Republic of the Philippines
G.R. No. L-40958             August 11, 1934
Intestate estate of the deceased Antonio Escobar.
THE BANK OF THE PHILIPPINE ISLANDS, administrator.
ESTATE OF THE DECEASED LUCIANA DE LOS SANTOS, represented by the executor JOSE SANTOS, claimant-appellee,
MARIA LUCIANO, claimant-appellant.
Ramon Diokno for appellant.
Reyes & Reyes and Jose Rivera Yap for appellee.
This is an appeal taken by the claimant Maria Luciano from the order of the Court of First Instance of Manila, the dispositive part of which reads as follows:
Wherefore, the court declares that the only heir of the deceased Antonio Escobar was his wife Luciana de los Santos, now deceased, whom her heirs succeeded and whose testamentary proceedings are likewise pending in this court, as above stated, and that neither Maria Luciano nor Petrona Esguerra is entitled to participate in the estate of the deceased Antonio Escobar.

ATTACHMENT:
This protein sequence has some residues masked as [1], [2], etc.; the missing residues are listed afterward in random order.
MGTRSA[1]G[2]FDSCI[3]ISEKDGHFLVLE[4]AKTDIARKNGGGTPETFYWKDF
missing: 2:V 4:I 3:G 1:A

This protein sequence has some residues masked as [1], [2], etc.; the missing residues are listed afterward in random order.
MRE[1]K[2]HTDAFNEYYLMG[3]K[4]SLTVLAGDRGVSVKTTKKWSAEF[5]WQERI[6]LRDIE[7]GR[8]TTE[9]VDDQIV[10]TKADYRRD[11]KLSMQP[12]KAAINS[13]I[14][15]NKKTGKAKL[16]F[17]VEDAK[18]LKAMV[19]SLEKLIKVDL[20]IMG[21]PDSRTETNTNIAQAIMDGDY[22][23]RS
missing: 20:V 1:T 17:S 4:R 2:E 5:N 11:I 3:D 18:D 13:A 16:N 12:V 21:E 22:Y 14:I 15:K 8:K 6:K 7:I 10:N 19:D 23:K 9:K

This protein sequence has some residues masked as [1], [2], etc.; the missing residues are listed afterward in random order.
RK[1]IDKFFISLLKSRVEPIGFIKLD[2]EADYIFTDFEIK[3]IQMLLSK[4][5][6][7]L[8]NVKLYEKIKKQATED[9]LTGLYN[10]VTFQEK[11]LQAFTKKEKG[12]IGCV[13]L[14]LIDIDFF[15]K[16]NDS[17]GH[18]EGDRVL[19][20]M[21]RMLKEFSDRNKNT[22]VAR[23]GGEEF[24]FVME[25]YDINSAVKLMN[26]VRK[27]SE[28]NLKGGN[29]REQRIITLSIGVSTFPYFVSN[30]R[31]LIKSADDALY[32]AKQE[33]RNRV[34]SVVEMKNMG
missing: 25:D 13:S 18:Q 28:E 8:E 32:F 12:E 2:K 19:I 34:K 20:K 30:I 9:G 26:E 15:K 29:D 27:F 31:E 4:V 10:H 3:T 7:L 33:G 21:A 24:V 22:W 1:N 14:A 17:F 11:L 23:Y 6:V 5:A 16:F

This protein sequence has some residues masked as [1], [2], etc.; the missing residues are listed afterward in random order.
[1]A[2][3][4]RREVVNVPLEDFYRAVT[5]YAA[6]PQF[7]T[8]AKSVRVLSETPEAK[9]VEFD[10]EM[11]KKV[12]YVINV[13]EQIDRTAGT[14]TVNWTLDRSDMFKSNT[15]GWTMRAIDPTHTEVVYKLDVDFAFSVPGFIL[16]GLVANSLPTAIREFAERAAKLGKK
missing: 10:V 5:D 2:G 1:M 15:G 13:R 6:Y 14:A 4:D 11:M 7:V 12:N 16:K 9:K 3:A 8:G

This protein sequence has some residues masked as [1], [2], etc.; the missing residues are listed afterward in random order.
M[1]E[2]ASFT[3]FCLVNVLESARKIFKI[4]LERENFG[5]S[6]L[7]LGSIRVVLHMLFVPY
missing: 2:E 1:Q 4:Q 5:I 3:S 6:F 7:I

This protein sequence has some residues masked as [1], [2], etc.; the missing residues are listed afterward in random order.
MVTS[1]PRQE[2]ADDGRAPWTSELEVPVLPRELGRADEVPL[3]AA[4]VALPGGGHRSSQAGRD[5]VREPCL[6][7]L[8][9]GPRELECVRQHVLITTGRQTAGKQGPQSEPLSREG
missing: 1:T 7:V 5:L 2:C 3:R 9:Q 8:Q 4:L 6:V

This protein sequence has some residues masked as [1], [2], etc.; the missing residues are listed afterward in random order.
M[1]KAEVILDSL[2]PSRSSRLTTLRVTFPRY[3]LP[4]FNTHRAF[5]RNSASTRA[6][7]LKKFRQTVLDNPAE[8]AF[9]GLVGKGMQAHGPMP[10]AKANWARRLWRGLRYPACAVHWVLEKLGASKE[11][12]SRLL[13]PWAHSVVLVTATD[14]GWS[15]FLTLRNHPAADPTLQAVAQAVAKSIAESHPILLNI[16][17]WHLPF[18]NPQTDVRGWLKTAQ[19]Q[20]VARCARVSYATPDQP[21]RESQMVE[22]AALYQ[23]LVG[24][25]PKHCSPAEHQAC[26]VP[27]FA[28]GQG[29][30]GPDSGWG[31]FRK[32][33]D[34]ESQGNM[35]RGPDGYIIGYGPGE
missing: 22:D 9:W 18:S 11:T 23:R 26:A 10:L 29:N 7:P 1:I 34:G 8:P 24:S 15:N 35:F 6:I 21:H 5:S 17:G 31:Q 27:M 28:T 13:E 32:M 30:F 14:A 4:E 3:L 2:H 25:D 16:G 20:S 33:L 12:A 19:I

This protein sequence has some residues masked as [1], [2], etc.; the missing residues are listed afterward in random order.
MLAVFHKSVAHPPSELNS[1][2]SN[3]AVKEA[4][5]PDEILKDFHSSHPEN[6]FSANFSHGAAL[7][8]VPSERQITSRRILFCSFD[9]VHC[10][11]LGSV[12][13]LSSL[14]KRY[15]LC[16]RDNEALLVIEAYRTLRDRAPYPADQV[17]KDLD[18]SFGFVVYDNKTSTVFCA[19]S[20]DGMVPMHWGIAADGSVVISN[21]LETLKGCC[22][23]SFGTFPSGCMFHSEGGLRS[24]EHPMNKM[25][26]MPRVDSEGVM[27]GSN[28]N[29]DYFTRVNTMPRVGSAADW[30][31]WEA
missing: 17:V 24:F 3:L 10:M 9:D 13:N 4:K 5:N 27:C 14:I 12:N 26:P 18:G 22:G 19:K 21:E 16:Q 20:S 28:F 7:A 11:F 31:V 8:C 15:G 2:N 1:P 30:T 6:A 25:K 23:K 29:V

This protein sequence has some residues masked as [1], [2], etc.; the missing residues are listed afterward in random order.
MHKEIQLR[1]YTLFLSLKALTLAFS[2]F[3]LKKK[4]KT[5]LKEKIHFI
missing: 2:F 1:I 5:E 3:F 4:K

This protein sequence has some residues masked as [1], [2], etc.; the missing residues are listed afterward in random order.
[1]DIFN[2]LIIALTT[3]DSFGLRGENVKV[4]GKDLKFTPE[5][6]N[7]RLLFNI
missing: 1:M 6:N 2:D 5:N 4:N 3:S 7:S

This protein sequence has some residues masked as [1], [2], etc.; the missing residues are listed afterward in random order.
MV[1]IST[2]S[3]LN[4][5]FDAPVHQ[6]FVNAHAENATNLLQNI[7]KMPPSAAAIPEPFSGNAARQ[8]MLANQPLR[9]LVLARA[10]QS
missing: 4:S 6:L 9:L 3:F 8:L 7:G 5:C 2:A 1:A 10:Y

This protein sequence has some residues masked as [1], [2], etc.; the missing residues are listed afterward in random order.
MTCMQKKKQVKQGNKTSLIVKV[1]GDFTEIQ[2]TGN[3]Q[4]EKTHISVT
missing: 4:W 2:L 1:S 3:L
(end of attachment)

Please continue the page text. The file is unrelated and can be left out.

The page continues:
After this judgment becomes final, the entire estate of the deceased Antonio Escobar shall, by operation of law, pass to the testamentary estate of the deceased Luciana de los Santos. Let a copy of this resolution be attached to the record of the testamentary proceedings of the deceased Luciana de los Santos, civil case No. 43599. So ordered.
In support of her appeal, the appellant assigns the following sole alleged error as committed by the court a quo in its order to wit:
The lower court erred in not recognizing and declaring Maria Luciano as the sole legal heir of the deceased Antonio Escobar and therefore entitled to the entire intestate estate of the latter.